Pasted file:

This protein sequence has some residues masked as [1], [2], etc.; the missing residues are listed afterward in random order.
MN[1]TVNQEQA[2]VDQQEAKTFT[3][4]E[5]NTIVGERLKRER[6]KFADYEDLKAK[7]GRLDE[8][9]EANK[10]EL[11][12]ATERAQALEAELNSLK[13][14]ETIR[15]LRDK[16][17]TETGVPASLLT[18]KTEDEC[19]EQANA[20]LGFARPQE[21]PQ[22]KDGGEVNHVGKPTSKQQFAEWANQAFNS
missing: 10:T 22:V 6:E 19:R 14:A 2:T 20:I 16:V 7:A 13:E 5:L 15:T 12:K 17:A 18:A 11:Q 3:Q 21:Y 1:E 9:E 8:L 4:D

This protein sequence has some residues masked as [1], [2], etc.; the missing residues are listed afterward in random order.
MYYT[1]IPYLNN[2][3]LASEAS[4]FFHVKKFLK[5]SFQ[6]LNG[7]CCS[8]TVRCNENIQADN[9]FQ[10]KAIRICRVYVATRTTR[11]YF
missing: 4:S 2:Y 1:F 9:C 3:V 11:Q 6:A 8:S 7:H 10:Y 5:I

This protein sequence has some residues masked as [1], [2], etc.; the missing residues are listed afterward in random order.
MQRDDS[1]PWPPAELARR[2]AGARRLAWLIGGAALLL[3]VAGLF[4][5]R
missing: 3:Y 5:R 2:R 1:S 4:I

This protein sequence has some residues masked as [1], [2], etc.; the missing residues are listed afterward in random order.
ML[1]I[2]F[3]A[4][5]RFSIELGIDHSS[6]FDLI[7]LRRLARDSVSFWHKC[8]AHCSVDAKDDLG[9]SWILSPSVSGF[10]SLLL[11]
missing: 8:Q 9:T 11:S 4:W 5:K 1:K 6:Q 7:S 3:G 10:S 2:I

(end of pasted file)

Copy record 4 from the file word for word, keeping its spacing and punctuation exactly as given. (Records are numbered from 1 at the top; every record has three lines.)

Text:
This protein sequence has some residues masked as [1], [2], etc.; the missing residues are listed afterward in random order.
ML[1]I[2]F[3]A[4][5]RFSIELGIDHSS[6]FDLI[7]LRRLARDSVSFWHKC[8]AHCSVDAKDDLG[9]SWILSPSVSGF[10]SLLL[11]
missing: 8:Q 9:T 11:S 4:W 5:K 1:K 6:Q 7:S 3:G 10:S 2:I